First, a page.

Panasonic has resurrected its Technics brand, which was used for the company’s Hi-Fi audio gear, and much loved DJ gear, from 1965 until 2010. A note on the Technics.com Web site lists the brand as being ‘reborn’, and tells users that they can look forward to a ‘new era of lossless audio’. The move seems to be timed to drum up some interest before the 50th anniversary of the brand is celebrated next year.
Technics launched its first product, a two-way speaker called the Technics 1, in 1965, and then followed in 1970 with the world’s first direct-drive turntable, the SP-10. Even today, the brand is still well known for its direct-drive turntables, with variants of the SL-1200, which was first launched in 1972, being a particular favourite among DJs. It’s known as ‘industry standard’ equipment for vinyl spinners in clubs around the world due to its build quality, pitch control, and consistent high torque motor.
The resurrection of the brand comes as the interest in higher quality music enjoyment is said to be gaining steam. Vendors such as Sony already have high-resolution audio players catering to users who are audio enthusiasts and audiophiles, and the Technics brand will be leaning in the same direction with its own products. In a presentation at IFA in Berlin, Technics said that even though 'it took a break' it 'continued to develop technology related to decoding and reproducing high-resolution audio data' through its Blu-ray players.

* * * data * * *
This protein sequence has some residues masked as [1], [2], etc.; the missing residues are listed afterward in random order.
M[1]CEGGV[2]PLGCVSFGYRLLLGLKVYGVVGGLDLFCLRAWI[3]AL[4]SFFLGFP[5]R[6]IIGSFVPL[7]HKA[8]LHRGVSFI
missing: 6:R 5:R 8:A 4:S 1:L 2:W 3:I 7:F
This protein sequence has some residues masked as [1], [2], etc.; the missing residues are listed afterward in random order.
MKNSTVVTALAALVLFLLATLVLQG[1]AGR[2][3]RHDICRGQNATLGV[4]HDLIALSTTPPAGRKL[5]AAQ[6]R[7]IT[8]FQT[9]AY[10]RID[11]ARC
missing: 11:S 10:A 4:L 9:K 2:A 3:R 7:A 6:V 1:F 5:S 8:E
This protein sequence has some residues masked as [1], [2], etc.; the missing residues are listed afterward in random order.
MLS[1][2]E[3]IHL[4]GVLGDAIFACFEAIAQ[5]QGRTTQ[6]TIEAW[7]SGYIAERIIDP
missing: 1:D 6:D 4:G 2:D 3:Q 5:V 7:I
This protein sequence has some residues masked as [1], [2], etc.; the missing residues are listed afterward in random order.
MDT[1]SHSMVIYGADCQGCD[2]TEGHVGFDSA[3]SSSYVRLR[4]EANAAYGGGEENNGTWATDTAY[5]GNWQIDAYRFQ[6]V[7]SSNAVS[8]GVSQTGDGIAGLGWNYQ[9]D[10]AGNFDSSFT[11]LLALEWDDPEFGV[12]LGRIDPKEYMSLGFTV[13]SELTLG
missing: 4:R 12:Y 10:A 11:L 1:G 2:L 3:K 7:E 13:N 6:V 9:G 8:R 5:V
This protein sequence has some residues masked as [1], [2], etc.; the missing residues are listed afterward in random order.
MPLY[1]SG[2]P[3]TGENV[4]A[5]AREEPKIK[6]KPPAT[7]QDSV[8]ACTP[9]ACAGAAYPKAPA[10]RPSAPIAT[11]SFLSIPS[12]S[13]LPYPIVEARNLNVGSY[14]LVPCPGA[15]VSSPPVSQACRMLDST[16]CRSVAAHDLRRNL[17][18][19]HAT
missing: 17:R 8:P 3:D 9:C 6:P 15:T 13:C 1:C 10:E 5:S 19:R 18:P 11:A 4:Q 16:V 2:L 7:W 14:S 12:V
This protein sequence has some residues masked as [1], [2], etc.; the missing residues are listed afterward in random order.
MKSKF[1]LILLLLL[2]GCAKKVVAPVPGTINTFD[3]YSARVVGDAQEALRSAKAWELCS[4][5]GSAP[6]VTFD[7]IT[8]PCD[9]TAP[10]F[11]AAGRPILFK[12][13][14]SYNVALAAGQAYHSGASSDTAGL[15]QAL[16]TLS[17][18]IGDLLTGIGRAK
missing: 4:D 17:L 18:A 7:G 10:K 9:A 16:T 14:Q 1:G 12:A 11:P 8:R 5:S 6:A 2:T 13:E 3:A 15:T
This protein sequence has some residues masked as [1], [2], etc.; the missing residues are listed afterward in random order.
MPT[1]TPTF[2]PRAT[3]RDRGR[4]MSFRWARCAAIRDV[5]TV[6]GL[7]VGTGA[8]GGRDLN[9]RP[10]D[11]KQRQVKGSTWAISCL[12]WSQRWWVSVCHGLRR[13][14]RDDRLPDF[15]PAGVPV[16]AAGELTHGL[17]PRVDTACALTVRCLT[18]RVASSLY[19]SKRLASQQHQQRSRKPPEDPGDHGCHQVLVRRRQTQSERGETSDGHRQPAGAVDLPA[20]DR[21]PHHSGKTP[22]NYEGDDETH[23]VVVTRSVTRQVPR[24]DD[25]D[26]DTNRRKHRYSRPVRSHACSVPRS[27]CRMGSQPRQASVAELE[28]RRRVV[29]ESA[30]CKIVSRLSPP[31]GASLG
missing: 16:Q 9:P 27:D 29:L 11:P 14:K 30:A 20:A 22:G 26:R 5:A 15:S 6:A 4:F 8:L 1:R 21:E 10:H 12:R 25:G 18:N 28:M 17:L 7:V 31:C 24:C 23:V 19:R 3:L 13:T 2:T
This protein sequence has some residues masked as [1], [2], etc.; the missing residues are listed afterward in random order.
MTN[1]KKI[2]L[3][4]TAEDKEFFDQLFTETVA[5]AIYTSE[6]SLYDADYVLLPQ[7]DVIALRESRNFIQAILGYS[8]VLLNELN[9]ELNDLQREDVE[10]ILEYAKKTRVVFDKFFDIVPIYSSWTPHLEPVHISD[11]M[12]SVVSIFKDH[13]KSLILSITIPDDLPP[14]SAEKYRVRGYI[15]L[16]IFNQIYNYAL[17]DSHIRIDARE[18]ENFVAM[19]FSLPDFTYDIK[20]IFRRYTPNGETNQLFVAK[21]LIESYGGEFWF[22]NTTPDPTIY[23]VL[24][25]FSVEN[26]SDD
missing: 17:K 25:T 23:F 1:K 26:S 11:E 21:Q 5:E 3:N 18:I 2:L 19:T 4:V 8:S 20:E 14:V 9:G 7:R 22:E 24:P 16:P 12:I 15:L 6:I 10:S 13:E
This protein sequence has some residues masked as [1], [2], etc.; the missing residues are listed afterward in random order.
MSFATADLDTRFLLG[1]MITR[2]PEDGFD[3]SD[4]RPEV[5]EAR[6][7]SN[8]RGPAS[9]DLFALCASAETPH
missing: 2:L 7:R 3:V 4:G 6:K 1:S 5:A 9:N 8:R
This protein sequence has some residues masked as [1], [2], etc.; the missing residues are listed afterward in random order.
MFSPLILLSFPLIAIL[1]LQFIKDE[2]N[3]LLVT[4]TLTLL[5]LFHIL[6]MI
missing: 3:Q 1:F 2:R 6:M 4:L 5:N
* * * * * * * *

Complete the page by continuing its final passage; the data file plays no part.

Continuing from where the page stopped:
High-resolution digital audio offers a truer sound than regular (high quality) MP3s and CDs, due to the audio being reproduced with more samples per second (up to 192kHz) and digitally processed using more bits (up to 24-bit) in order to more closely replicate the curve of analogue audio.
In a video posted to the Panasonic video portal, Technics has stated that this high-resolution audio trend is the motivating factor in the brand’s relaunch, and that it wants to provide users with ‘a new level of audio experience’.
The products seen in the video include a network audio player, and a stereo amplifier that adjusts the sound phase according to whatever speakers a user has attached to them, something which Technics believes is a world first. A key design feature of the new products is analogue controls for the volume and selectors, with other controls designed to ‘blend in to system’.
The first Technics-branded Hi-Fi systems will be released in Europe in December 2014, with other parts of the world following at a later date.